Mowata bullfighter will use his skills at National Finals Rodeo in Las Vegas
CROWLEY – Coming from a rodeo family doesn’t always mean a person is destined to become a saddle bronc or bull rider.
Take Mowata’s Kenny Bergeron, for instance.
Bergeron, whose family was active on the rodeo scene when he was younger, elected to be in front of the bull instead of on top of one when he started his career as a bullfighter (formerly known as a rodeo clown) at the age of 15.
“My uncle and my dad rodeoed and I kind of grew up around it,” said Bergeron. “Bull fighting is kind of one of those deals where if you can’t ride and you can’t rope, it’s kind of the next step in the deal.
“It’s not really that hard to do. You just get out there, step in front of those bulls and try and keep them away from your cowboy.
“As far as talent wise, I guess it’s not the hardest thing in the world to do. Mentally it’s hard and it can be hard physically sometimes; and to be good at it, you’ve got to know what you’re doing.
“But that’s how I got into it - I couldn’t rope and I couldn’t ride and I wanted to rodeo so that’s what I did.”
Bergeron’s hard work and dedication to his occupation over the years had paid off with three straight Professional Rodeo Cowboys Association (PRCA) nominations for the Bullfighter of the Year award.
However, the biggest honor for Bergeron was being selected as one of three bullfighters who will work the National Finals Rodeo (NFR) in Las Vegas, Nevada beginning on Thursday.
“The Bullfighter of the Year award is just a year-end award,” said Bergeron. “This year I’m actually getting to fight bulls at the rodeo. Anybody who rodeos, this is the ultimate goal. This is the largest rodeo in the world and it’s the most prestigious rodeo in the world.”
Bergeron’s selection to participate in the finals is a tribute to his skills.
“You have to be selected by the top 20 bull riders to get to fight bulls at this rodeo,” said Bergeron. “Those guys, it’s their butt on the line at this rodeo. So if they select you to fight bulls at it, that means that they think that you’re the best; you’re the guy that they want out there to protect them and that in itself, for me, is what makes it such an honor.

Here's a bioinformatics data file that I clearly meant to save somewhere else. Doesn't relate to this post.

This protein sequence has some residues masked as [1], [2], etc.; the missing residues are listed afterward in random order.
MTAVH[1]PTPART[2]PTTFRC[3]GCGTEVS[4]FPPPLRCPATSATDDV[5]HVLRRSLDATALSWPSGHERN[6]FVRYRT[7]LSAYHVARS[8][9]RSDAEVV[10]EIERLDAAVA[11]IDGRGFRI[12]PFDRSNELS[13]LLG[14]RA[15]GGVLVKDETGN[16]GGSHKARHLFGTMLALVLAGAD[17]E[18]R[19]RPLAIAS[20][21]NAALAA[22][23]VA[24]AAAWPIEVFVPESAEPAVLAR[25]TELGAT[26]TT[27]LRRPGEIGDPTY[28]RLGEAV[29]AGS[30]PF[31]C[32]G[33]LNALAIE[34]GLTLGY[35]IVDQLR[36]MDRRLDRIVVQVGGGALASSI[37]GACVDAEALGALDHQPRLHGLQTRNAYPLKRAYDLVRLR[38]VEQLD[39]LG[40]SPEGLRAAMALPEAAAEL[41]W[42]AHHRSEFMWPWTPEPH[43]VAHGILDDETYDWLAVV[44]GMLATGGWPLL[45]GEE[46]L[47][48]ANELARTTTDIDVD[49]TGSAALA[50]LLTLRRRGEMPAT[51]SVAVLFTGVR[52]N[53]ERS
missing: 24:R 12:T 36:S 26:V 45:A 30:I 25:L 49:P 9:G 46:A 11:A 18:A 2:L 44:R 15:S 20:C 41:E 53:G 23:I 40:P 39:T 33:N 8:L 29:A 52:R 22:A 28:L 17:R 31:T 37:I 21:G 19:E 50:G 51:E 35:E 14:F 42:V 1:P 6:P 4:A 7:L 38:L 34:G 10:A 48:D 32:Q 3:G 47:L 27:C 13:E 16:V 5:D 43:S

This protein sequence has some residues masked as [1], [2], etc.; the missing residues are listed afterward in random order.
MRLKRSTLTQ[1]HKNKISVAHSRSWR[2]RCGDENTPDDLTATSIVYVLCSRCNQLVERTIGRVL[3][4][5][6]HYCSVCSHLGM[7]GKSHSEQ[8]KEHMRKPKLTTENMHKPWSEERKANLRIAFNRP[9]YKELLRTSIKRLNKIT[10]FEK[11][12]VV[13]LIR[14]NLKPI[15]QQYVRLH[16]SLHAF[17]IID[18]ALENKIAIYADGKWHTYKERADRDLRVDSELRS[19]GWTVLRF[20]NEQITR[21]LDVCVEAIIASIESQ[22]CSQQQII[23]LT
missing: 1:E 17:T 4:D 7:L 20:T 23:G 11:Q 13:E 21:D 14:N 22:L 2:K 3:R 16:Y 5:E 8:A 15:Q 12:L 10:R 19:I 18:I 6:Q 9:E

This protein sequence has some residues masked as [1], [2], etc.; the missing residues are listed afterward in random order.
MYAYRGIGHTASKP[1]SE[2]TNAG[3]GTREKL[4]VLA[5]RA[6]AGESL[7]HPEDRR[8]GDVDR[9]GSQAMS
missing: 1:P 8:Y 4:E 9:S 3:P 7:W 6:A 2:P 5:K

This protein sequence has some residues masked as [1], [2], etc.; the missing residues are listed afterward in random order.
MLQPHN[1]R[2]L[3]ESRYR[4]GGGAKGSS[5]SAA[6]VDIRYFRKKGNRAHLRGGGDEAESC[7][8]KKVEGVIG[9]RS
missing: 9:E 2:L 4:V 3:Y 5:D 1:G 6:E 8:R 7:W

“The best bull riders in the world want me to be out there for them.”
Bergeron is the first from Louisiana to fight bulls at the NFR since 1974. He is also the first ever from Acadia Parish to do it.
“To be from Louisiana and get to go do this rodeo is something,” said Bergeron. “It’s usually a lot of guys from out West that do the NFR because that’s where the big rodeos happen. To be from Louisiana and get selected to do the NFR, it’s a very rare deal and I’m pretty excited to have this opportunity. I never thought I’d get the chance to do this.”
Bergeron has been a member of the PRCA for 10 years and has been fighting bulls altogether for 13 years.
And he has the bumps and bruises to prove it.
“It can be dangerous,” said Bergeron of his profession. “I’ve broken my foot. I’ve got three screws in my right foot. A few years ago I had a bull throw me head first into the buggy chute and it fractured my skull, paralyzed my face for about six weeks and broke my nose.
“There are times when it gets pretty rough but it’s like anything else: If you want to do it bad enough you just keep on doing it.”
And Bergeron has kept doing it.
“It is a lot of fun,” said Bergeron. “I’m no different than anyone else who jumps out of airplanes or drives (race) cars. That’s just the way that I get my little adrenaline kick.”
Bergeron’s bullfighting career keeps him active and has him traveling roughly 175 to 200 days out of the year. He is also the shop foreman for Manco Rentals in Eunice and also has a welding business on the side.
But he does still find time to spend with his wife Kellye and two children - a 4-year old daughter named Addison and 4-month old son named Grady.
“It gets tough on me being away from home and away from my family because I am on the road a lot,” said Bergeron. “But, it’s part of the deal. It’s just like me working offshore or what not. You have to do what you have to do to make a living and this is my profession.
“I get to bring my family with me for the local rodeos and usually I bring them with me on my little winter run - Lake Charles, Lafayette, Jackson, Miss. - and by the time they get finished going to all of those, they want four or five months off from rodeoing.”